(An International Journal of Poetry)
ISSN 2249 –2178
Volume-3 June -2013 Number-1
by Caroline Hedin
A storm comes in
Buzzing like a cloud of irate hummingbirds
The air thickens and
Gains a new kind of feeling.
You can hear it coming, oh yes.
I am surrounded by cattail beds, and as
The storm gets closer
It runs through their dried, dead, stalks.
It rustles, and one has to look about in wonder
Of what creature stamps
Through the thickets.
The cattails are funny
You can always hear something near
But the layers of cattail hairs
Conceals any movement maker under its oil and dander.
There is always a bumping, a stirring, a trampling,
Strange utterances of birds get
Tangled in there, oh yes.
You can hear then taunting their stalker,
Or is it the sound of the snare snapping
Its jaws at the clouds?
And then, the storm is gone,
After a flutter of licks --
Spooked from its nest by a passing shadow.
We hardly noticed it leaving.
All of a sudden, we were just as we were,
With a few cattail seeds marking the air
Where the tempest lured them from
The rest of the litter.
The lost house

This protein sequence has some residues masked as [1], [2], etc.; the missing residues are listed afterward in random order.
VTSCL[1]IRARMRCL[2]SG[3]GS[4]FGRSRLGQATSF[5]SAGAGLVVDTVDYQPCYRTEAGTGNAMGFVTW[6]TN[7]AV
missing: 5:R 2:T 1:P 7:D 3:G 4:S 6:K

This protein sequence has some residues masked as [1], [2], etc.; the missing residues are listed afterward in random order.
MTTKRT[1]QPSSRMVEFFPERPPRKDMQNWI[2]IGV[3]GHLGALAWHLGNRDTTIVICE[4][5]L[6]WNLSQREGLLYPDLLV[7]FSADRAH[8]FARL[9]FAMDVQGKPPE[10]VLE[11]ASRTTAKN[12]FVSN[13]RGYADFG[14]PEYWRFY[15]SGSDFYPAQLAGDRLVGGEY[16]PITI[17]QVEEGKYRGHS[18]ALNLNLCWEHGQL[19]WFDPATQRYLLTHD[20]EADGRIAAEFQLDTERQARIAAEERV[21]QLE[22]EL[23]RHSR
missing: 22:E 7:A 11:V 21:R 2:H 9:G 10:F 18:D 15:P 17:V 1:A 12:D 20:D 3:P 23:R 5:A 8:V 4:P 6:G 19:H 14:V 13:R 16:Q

by Caroline Hedin
A man sweeps the floor
Of a replica house belonging to a
Kwakiutl chief of Vancouver Island.
It was built by his sons, and now,
it is shuffled through by a stream of visitors.
The replica fire crackles
In the room’s centre, surrounded by
Painted masks looking
For the lost warmth of human eyes
Poking out from the inside.
In the distance, you can
Make out the wails of a
Woman’s voice singing in an
Adjacent room. The song pours from
Speakers hidden from sight, deep within the wall.
Besides the masks, the fire, and
The voice, no one seems to linger here.
The doors are always open, billowing life
Right on by, on an air-conditioned wind.
I am unsure what to do
In this place in between a cathedral,
A graveyard, and an opening into the rainforest.
I do know, I have to stay long enough
To meet the host of this house, who lives in the
Dust chewed by termites and cameras.
Outside, there is a sign that reads
“always follow the road that makes your heart
Feel good,” but I want to do so many
Impossible things in this room.
I want to learn the old dances, pray in a language
I will never be privileged to know, to
Fall down there, alongside the other masks.
I breathe in the dust that has leapt
Into the air in the wake of the sweeper.
Now new planks are being hewn, adzed,
lifted into place. New masks carved,
and painted supernatural beings welcomed
To poke their eyes from between my ribs.